# Timothy L. Coomer, Ph.D.

Blog 1: Intro to SIGMA & Scope and Data Requirements
Blog 2: Loss Development Factors
Blog 3: Reserve and Cash Flow Analyses
Blog 4: Trending, Pure Loss Rates, and Loss Projections
Blog 5: Confidence Interval and Retention Level Analyses
Blog 6: Loss Cost Analysis

In our last post, we spent a bit of time dealing with loss projections, so let’s now focus on the way they feed into confidence interval and retention level analyses. Due to the random nature of compensation and liability losses, an organization’s losses are almost guaranteed to never hit the exact loss pick provided by their actuary. This is where confidence intervals come into play.

Confidence levels demonstrate how actual losses may vary from the projected losses, which enables decision makers to assess the risk involved with their loss projection by determining both the mathematical probability that the loss projection will be exceeded and the potential volume of losses in cases that they do exceed the projection. Often, companies budget the retained portion of their losses at a level higher than expected to minimize the impact of a bad year on their balance sheet.

A common method in projecting losses at various confidence levels involves a technique known as Monte Carlo loss simulation. This process works by first selecting an average frequency (or claim count) and severity (or incurred claim value) for the projected year using traditional actuarial techniques, assuming sufficient historical data is available. Historical loss data is then reviewed to determine an appropriate distribution, as well as other parameters such as standard deviation, for both frequency and severity. A lognormal distribution is often used when simulating severity for workers compensation and general liability, since it is positively skewed. Similarly, a Poisson or negative binomial distribution may be used for frequency. Additional distributions may be used in other cases, such as in the case of a catastrophic property claim, where a binominal distribution would be used to simulate the frequency and a normal distribution to simulate the severity.

After initial parameters are determined, a software program can be used to generate a random frequency and severity for each of the claims based on the distributions selected. Simulated losses are capped at any per occurrence or aggregate limits, and the total is recorded. The process is then repeated a large number of times (typically between 5,000 to 10,000 iterations). The law of large numbers implies that the average of simulated losses for a large number of iterations (or years) is a close approximation of the expected losses for the projected year. Total losses for each iteration are then ranked from smallest to largest, and estimates by confidence level are summarized. The estimates at each confidence level are then attached to a percentage indicating their adequacy to fund losses in a given period. For example, an amount at the 75th percentile would be adequate to fund all losses in that period 75% of the time.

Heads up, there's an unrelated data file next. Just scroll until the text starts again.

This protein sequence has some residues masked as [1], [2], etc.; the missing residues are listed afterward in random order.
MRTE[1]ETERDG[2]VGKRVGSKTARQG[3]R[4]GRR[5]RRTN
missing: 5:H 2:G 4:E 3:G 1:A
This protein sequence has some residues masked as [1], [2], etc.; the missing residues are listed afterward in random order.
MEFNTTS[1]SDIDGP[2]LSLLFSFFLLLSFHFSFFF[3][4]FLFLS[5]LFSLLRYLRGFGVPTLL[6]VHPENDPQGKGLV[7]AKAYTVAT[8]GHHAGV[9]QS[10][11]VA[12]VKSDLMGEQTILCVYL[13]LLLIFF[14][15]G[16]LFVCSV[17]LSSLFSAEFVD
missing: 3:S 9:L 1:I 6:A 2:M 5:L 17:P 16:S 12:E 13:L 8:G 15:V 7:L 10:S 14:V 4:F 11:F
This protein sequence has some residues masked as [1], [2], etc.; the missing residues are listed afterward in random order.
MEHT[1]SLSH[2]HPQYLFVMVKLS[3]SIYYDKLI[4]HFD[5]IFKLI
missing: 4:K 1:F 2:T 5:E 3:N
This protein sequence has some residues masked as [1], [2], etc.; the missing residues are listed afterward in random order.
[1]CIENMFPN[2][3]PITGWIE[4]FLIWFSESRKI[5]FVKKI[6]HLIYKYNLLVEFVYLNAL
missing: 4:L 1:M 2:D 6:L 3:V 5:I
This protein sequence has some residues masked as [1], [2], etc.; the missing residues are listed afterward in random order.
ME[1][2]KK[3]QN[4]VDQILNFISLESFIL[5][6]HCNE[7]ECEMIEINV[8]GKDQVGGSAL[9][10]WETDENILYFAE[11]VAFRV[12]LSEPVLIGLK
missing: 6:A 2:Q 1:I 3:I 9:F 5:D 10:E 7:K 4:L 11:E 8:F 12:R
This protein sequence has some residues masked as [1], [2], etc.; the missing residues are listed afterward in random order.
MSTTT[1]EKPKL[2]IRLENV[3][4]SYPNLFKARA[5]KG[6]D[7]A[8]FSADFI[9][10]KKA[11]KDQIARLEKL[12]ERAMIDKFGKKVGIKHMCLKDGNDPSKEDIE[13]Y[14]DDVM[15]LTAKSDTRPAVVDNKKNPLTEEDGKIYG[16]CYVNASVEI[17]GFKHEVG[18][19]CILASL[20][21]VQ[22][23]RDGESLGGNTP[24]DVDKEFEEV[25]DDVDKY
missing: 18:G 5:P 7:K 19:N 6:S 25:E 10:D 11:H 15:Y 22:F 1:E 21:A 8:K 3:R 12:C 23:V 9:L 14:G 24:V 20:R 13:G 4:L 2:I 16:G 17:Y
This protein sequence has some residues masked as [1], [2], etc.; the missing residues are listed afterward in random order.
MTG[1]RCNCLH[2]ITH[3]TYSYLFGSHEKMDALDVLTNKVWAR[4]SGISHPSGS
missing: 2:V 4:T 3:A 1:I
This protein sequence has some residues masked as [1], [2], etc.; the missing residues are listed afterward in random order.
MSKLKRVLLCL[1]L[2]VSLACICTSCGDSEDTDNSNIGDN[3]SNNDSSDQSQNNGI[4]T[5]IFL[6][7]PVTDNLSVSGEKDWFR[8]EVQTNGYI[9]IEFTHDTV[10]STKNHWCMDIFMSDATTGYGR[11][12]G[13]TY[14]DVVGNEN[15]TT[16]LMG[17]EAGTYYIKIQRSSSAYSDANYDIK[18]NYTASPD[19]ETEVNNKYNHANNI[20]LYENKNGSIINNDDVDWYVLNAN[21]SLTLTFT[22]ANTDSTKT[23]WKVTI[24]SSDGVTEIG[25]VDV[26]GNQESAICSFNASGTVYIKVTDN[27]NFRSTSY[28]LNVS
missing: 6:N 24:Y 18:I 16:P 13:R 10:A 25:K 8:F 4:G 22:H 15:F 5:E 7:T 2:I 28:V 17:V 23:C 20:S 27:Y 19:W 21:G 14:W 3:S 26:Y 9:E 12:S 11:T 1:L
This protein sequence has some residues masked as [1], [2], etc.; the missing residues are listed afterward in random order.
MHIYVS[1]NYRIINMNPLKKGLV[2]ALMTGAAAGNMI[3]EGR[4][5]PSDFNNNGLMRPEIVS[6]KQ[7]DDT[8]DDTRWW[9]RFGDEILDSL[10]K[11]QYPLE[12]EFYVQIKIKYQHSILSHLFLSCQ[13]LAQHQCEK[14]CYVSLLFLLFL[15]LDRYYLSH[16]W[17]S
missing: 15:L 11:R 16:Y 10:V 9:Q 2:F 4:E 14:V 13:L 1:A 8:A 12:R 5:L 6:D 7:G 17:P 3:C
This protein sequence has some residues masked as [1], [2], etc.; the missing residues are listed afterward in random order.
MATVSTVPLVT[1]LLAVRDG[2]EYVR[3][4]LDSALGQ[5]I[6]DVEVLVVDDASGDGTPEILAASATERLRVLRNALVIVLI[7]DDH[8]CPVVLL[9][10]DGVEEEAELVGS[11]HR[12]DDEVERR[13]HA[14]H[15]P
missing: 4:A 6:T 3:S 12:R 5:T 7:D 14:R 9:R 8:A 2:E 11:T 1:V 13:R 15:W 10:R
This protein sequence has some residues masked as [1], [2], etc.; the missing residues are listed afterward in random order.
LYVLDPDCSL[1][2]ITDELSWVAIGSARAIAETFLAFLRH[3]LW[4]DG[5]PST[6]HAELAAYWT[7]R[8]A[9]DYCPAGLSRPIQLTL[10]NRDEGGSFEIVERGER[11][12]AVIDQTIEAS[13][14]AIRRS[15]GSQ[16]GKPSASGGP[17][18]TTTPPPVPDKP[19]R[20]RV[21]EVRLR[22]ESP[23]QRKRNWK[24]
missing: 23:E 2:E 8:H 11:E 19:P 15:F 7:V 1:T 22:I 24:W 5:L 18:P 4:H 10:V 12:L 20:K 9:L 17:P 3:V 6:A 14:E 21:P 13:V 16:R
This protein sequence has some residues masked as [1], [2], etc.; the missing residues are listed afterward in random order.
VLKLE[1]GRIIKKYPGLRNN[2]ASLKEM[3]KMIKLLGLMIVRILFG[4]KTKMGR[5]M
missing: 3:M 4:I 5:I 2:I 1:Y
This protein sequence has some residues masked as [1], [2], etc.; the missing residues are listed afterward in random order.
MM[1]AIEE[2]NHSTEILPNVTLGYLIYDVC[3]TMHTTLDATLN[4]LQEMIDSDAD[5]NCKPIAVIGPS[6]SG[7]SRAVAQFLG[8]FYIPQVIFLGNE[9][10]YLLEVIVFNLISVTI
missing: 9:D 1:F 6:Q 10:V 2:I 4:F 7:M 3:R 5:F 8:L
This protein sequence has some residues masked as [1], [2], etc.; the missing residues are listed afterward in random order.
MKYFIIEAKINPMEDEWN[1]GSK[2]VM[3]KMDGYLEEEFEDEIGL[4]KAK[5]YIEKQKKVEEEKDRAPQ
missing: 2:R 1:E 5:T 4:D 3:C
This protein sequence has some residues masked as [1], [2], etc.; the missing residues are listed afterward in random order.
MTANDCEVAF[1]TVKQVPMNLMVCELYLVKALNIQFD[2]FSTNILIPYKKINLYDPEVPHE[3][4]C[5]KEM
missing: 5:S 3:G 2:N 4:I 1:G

A limitation of the statistical model is that a concept known as parameter risk is often not included in the calculation of the aggregate distribution. Parameter risk is the risk associated with the possibility that the model’s input parameters have been estimated incorrectly. In addition to parameter risk, company information, industry data, or professional judgment are often used in selecting input parameters when sufficient historical loss data is not available. These limitations should be understood and considered when relying on the loss simulation and confidence level analysis.

The same type of process can be applied to the creation of a retention level analysis. In the past, the retention decision has been based on either none or limited amounts of data and analysis, making the decision itself little more than an uneducated guess. With the rise of analytics, though, organizations have begun to realize that they can utilize their data to ensure that they are making the most cost-effective decision.

While the act of creating a retention level analysis can be complex, it boils down to the examination of individual claim volatility. Through repeated simulations, mentioned above, an actuary is able to determine with a good degree of credibility just how often various retention levels will limit losses or allow them to grow. Analyzing these results allows the risk management team to examine the loss-premium relationship more effectively and ultimately helps to ensure that they are making the best financial decision.

If you would like to further explore the intricacies of confidence level and retention level analyses, we’ve provided below a list of documents and videos from our own RISK66 library that will allow you to do so.

PDF Resources

Video Resources

As always, feel free to contact us with any further questions, and we’d be more than happy to discuss them. We hope you’ve been enjoying the chance to learn a bit more about SIGMA’s offerings. We’ll return next month with an extensive look at loss cost analyses.

### Recent Posts

Captive Solutions for Complex Risks in the Absence of Extensive Loss History
In a recent article published by Captive International, Sol Feinberg and Enoch Starnes discuss how the captive insurance space serves as an enticing option for entities faced with emerging or complex risks which often have limited amounts of historical data points. While this presents obstacles for ...
SIGMA is pleased to announce the release of our newest educational resource, the Premium Deficiency Reserve Calculation sample. This resource provides an illustrative example of the calculation of a premium deficiency reserve (PDR). A company must record a PDR when the unearned premium of in-force b...